Monday, July 25, 2011
Updated: July 26, 5:57 PM ET
UConn reviewing athletic department
ESPN.com news services
STORRS, Conn. -- The University of Connecticut's new president confirms she has initiated an evaluation of the school's athletic department, amid a report that she's trying to buy out the contract of athletic director Jeff Hathaway.
Susan Herbst, who became UConn's president in June, did not address a story by The Day of New London, which reported school and athletic department sources said she's working on a deal that would have Hathaway leave UConn in the next several weeks.
Herbst said the school is evaluating issues including academic performance, NCAA compliance and fundraising.
"We will be excellent stewards of public and private funds in all areas of the university," she said in her statement. "As a result, I will be reviewing all divisions of the university over time, but with great urgency, to make sure that we are serving this state in the best possible way. Accountability and excellence are our themes, going forward. The Division of Athletics is one of those areas of the university in which we have already begun this evaluation process."
Hathaway has overseen a period of unparalleled success among UConn's sports teams, highlighted in 2004 when the school's men's and women's basketball teams both won national championships. This past academic year, the men's team won its third NCAA title, the women's basketball team reached the Final Four, the Huskies football team earned a Tostitos Fiesta Bowl bid and its baseball team made it to an NCAA super regional.
But he has come under fire recently after a series of problems within the athletic department including sanctions against the basketball team for NCAA violations, declining academic scores among male basketball players and a drop-off in donations.
In January, football booster Robert Burton demanded the school return $3 million and take his name off UConn's football complex because he felt he had not been properly consulted before Hathaway hired Paul Pasqualoni as the school's new head coach. Burton rescinded his demand after a meeting with UConn Board of Trustees chairman Larry McHugh.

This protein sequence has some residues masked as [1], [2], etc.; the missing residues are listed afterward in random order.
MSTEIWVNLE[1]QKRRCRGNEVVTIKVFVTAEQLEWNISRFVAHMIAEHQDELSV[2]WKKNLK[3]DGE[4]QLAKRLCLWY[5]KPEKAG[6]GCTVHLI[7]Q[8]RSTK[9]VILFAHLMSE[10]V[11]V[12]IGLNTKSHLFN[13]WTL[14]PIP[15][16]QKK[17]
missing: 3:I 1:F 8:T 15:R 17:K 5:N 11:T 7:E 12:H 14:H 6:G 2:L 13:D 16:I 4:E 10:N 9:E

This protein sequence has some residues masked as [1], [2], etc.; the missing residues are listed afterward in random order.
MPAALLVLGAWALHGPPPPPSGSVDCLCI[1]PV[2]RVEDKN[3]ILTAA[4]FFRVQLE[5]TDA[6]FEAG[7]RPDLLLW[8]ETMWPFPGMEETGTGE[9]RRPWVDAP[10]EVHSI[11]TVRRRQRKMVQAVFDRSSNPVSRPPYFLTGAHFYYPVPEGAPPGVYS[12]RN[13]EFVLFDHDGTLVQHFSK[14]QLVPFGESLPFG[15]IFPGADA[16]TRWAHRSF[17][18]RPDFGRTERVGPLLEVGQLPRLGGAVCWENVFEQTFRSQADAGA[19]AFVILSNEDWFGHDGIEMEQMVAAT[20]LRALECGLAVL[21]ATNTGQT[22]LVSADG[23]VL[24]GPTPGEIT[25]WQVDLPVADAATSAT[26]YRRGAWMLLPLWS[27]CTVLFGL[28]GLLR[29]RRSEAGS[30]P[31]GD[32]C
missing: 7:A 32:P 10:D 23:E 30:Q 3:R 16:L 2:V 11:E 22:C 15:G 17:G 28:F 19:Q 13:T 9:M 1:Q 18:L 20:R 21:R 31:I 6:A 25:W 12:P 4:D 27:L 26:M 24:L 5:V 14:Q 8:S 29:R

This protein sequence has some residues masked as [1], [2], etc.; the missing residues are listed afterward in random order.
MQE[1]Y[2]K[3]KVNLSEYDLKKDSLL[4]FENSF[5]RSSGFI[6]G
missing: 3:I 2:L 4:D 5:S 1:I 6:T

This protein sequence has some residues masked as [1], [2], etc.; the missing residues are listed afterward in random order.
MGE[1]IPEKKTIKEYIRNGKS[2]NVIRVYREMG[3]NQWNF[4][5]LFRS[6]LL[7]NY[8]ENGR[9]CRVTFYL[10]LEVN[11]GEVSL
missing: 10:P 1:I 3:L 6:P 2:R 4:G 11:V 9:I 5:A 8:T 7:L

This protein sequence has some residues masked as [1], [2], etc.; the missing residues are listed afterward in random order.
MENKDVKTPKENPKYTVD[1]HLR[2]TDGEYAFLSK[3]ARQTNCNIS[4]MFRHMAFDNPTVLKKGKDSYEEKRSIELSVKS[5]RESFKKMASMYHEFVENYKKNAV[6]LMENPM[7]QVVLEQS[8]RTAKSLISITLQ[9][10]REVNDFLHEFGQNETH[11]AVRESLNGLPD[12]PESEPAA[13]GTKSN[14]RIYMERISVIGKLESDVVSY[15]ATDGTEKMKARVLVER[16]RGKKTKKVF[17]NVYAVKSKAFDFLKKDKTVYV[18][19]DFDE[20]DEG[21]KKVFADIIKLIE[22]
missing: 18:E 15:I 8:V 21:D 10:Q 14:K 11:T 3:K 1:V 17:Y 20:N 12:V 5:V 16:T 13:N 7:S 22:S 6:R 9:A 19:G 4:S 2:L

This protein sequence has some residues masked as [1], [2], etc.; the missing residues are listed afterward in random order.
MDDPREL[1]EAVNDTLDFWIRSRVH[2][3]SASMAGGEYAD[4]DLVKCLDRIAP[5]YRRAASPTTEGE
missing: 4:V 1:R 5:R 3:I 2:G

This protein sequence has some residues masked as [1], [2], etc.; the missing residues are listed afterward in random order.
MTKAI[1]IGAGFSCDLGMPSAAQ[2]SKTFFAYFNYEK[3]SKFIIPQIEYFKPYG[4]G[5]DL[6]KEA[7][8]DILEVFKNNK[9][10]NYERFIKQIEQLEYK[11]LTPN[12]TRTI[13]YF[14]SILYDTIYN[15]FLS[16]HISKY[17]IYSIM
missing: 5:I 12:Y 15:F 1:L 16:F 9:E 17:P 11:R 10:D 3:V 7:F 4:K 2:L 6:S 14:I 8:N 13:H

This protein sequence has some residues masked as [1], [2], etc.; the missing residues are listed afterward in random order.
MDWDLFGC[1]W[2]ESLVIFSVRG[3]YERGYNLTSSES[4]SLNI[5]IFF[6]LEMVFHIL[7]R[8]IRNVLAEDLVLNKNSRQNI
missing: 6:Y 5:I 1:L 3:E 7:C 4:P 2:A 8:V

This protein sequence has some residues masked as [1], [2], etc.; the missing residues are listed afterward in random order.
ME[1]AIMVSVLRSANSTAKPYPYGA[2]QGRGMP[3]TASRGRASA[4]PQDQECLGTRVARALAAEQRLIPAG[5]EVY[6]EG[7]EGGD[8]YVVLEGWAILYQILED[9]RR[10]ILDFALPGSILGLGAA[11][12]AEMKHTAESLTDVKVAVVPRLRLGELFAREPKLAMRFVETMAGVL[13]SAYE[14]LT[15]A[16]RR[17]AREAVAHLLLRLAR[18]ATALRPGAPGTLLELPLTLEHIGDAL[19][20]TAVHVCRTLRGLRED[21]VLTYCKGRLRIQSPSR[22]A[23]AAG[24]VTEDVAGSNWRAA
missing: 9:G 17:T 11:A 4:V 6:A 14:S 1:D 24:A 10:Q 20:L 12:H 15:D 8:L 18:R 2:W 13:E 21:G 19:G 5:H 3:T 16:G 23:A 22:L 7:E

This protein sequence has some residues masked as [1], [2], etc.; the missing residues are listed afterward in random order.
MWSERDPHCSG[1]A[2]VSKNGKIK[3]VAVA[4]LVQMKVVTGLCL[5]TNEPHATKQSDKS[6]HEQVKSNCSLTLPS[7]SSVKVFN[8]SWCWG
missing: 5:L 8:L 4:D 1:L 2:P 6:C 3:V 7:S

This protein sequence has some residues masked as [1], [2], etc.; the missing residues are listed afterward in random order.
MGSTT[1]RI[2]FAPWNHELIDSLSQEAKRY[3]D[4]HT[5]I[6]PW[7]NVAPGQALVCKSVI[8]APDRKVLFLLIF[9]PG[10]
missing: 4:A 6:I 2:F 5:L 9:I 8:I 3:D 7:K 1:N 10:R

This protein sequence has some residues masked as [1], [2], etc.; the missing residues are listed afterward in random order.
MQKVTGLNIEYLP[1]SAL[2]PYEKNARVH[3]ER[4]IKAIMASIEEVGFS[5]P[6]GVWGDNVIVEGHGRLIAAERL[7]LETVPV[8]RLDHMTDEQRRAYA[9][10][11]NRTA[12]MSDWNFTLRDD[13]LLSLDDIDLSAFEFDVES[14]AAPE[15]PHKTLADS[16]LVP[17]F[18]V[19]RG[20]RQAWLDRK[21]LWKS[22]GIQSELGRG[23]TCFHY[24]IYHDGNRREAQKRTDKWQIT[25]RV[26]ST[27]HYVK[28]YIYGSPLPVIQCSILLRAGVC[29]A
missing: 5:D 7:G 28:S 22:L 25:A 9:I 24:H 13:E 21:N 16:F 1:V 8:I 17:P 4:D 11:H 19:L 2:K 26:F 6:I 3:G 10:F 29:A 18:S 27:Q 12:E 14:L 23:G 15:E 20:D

The Journal Inquirer of Manchester reported last week that more than 20 members of the athletic department and alumni had been interviewed by an outside firm hired to look into the performance of Hathaway's office.
Hathaway did not immediately return calls and emails seeking comment Monday.
Hathaway, who has an icy relationship with Hall of Fame basketball coach Jim Calhoun, is scheduled to take over as chairman of the NCAA's powerful Division I basketball committee this coming season.
"Professionally you're not always going to get along with people, but I don't want to see anyone out of work," Calhoun told ESPN.com by phone Tuesday. "I believe in Susan Herbst and what she's doing. She's young, energetic. She has great idea. She gets it. She wants to make sure why we've had problems in the past, fiscally and otherwise, and point us to the future. That's all I'm focusing on."
|Athletic director Jeff Hathaway has overseen a period of unparalleled success among UConn's sports teams, highlighted by 2004 when the men's and women's basketball teams both won national titles.|
But Calhoun insisted that anyone who believes he is pulling Herbst's puppet strings, hoping to get Hathaway ousted, is reading things all wrong.
"I do. I 100 percent do think that's unfair," he said. "I have nothing against anybody. Jeff and I, our relationship hasn't always been all that it should have been. When he came back (in 2003), he seemed to have changed somewhat and they say when you move over six inches to the head coach's chair, things change. But I don't want to see anybody lose a job."
Hathaway became athletic director in 2003. He has a rollover contract with an annual base salary of $351,717. Under the terms of the deal, the contract is renewed automatically each year if Hathaway has not been informed by Feb. 1 that the contract is not to be extended.
The school's review is expected to be completed in the next month.
Information from ESPN.com's Dana O'Neil The Associated Press was used in this report.